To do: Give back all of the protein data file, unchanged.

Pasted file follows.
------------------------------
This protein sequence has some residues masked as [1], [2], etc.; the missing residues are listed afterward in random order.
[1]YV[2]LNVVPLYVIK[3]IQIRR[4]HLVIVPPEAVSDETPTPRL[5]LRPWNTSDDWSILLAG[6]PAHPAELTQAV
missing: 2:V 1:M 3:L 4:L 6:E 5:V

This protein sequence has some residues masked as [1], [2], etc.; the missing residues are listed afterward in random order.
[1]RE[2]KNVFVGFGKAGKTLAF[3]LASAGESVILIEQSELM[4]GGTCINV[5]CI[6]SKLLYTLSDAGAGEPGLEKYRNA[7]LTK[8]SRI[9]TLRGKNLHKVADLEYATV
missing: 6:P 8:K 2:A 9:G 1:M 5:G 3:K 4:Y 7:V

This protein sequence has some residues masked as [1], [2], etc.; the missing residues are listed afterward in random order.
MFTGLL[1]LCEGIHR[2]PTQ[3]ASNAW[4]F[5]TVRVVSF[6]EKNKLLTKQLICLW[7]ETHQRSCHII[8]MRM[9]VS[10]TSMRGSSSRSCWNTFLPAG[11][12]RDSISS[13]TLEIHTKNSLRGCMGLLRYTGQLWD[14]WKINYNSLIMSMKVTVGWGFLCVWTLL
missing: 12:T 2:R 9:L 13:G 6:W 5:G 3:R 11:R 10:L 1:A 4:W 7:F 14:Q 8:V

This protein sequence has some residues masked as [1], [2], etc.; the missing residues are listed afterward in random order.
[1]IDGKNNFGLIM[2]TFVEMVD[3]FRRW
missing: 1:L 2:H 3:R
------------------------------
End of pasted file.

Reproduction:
This protein sequence has some residues masked as [1], [2], etc.; the missing residues are listed afterward in random order.
[1]YV[2]LNVVPLYVIK[3]IQIRR[4]HLVIVPPEAVSDETPTPRL[5]LRPWNTSDDWSILLAG[6]PAHPAELTQAV
missing: 2:V 1:M 3:L 4:L 6:E 5:V

This protein sequence has some residues masked as [1], [2], etc.; the missing residues are listed afterward in random order.
[1]RE[2]KNVFVGFGKAGKTLAF[3]LASAGESVILIEQSELM[4]GGTCINV[5]CI[6]SKLLYTLSDAGAGEPGLEKYRNA[7]LTK[8]SRI[9]TLRGKNLHKVADLEYATV
missing: 6:P 8:K 2:A 9:G 1:M 5:G 3:K 4:Y 7:V

This protein sequence has some residues masked as [1], [2], etc.; the missing residues are listed afterward in random order.
MFTGLL[1]LCEGIHR[2]PTQ[3]ASNAW[4]F[5]TVRVVSF[6]EKNKLLTKQLICLW[7]ETHQRSCHII[8]MRM[9]VS[10]TSMRGSSSRSCWNTFLPAG[11][12]RDSISS[13]TLEIHTKNSLRGCMGLLRYTGQLWD[14]WKINYNSLIMSMKVTVGWGFLCVWTLL
missing: 12:T 2:R 9:L 13:G 6:W 5:G 3:R 11:R 10:L 1:A 4:W 7:F 14:Q 8:V

This protein sequence has some residues masked as [1], [2], etc.; the missing residues are listed afterward in random order.
[1]IDGKNNFGLIM[2]TFVEMVD[3]FRRW
missing: 1:L 2:H 3:R